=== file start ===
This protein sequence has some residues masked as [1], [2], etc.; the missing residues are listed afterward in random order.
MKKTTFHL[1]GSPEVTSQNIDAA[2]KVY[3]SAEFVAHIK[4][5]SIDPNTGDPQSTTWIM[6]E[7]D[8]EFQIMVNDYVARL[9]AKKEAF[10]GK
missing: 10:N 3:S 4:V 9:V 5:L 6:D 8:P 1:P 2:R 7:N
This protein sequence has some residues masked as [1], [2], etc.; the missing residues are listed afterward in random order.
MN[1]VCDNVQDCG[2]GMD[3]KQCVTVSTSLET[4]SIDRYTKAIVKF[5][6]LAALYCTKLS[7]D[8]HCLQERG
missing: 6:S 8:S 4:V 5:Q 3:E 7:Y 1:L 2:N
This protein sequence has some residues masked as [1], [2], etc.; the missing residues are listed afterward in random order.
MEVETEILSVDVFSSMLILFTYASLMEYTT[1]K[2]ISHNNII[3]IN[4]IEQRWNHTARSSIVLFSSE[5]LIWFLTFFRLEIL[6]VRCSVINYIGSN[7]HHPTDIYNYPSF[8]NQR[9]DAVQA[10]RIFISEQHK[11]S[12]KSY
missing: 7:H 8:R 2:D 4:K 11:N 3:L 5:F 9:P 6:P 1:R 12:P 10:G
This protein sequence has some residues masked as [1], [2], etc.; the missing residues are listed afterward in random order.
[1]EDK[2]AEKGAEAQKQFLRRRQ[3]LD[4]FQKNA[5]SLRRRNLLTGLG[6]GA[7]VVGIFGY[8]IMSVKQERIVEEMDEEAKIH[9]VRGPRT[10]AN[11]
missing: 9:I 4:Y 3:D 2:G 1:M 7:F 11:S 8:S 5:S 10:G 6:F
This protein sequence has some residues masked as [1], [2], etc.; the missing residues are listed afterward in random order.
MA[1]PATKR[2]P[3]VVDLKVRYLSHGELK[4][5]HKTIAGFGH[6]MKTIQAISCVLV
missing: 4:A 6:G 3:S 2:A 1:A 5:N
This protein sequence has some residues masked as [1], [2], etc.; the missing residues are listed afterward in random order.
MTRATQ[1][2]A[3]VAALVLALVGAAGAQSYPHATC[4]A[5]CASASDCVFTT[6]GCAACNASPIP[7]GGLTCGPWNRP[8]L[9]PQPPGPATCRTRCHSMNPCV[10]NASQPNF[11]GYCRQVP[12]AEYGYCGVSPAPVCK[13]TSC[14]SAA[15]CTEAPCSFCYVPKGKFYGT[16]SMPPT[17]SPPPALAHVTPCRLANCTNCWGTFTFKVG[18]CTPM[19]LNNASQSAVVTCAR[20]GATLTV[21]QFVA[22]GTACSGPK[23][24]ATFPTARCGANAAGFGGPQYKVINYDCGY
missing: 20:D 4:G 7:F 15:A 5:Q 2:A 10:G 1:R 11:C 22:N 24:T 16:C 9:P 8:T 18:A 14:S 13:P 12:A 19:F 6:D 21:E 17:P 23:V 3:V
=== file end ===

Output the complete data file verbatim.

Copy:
This protein sequence has some residues masked as [1], [2], etc.; the missing residues are listed afterward in random order.
MKKTTFHL[1]GSPEVTSQNIDAA[2]KVY[3]SAEFVAHIK[4][5]SIDPNTGDPQSTTWIM[6]E[7]D[8]EFQIMVNDYVARL[9]AKKEAF[10]GK
missing: 10:N 3:S 4:V 9:V 5:L 6:D 8:P 1:P 2:R 7:N
This protein sequence has some residues masked as [1], [2], etc.; the missing residues are listed afterward in random order.
MN[1]VCDNVQDCG[2]GMD[3]KQCVTVSTSLET[4]SIDRYTKAIVKF[5][6]LAALYCTKLS[7]D[8]HCLQERG
missing: 6:S 8:S 4:V 5:Q 3:E 7:Y 1:L 2:N
This protein sequence has some residues masked as [1], [2], etc.; the missing residues are listed afterward in random order.
MEVETEILSVDVFSSMLILFTYASLMEYTT[1]K[2]ISHNNII[3]IN[4]IEQRWNHTARSSIVLFSSE[5]LIWFLTFFRLEIL[6]VRCSVINYIGSN[7]HHPTDIYNYPSF[8]NQR[9]DAVQA[10]RIFISEQHK[11]S[12]KSY
missing: 7:H 8:R 2:D 4:K 11:N 3:L 5:F 9:P 6:P 1:R 12:P 10:G
This protein sequence has some residues masked as [1], [2], etc.; the missing residues are listed afterward in random order.
[1]EDK[2]AEKGAEAQKQFLRRRQ[3]LD[4]FQKNA[5]SLRRRNLLTGLG[6]GA[7]VVGIFGY[8]IMSVKQERIVEEMDEEAKIH[9]VRGPRT[10]AN[11]
missing: 9:I 4:Y 3:D 2:G 1:M 7:F 11:S 8:S 5:S 10:G 6:F
This protein sequence has some residues masked as [1], [2], etc.; the missing residues are listed afterward in random order.
MA[1]PATKR[2]P[3]VVDLKVRYLSHGELK[4][5]HKTIAGFGH[6]MKTIQAISCVLV
missing: 4:A 6:G 3:S 2:A 1:A 5:N
This protein sequence has some residues masked as [1], [2], etc.; the missing residues are listed afterward in random order.
MTRATQ[1][2]A[3]VAALVLALVGAAGAQSYPHATC[4]A[5]CASASDCVFTT[6]GCAACNASPIP[7]GGLTCGPWNRP[8]L[9]PQPPGPATCRTRCHSMNPCV[10]NASQPNF[11]GYCRQVP[12]AEYGYCGVSPAPVCK[13]TSC[14]SAA[15]CTEAPCSFCYVPKGKFYGT[16]SMPPT[17]SPPPALAHVTPCRLANCTNCWGTFTFKVG[18]CTPM[19]LNNASQSAVVTCAR[20]GATLTV[21]QFVA[22]GTACSGPK[23][24]ATFPTARCGANAAGFGGPQYKVINYDCGY
missing: 20:D 4:G 7:F 15:A 5:Q 2:A 10:G 1:R 11:C 22:N 24:T 16:C 9:P 8:T 18:A 14:S 13:P 12:A 19:F 6:D 21:E 17:P 23:V 3:V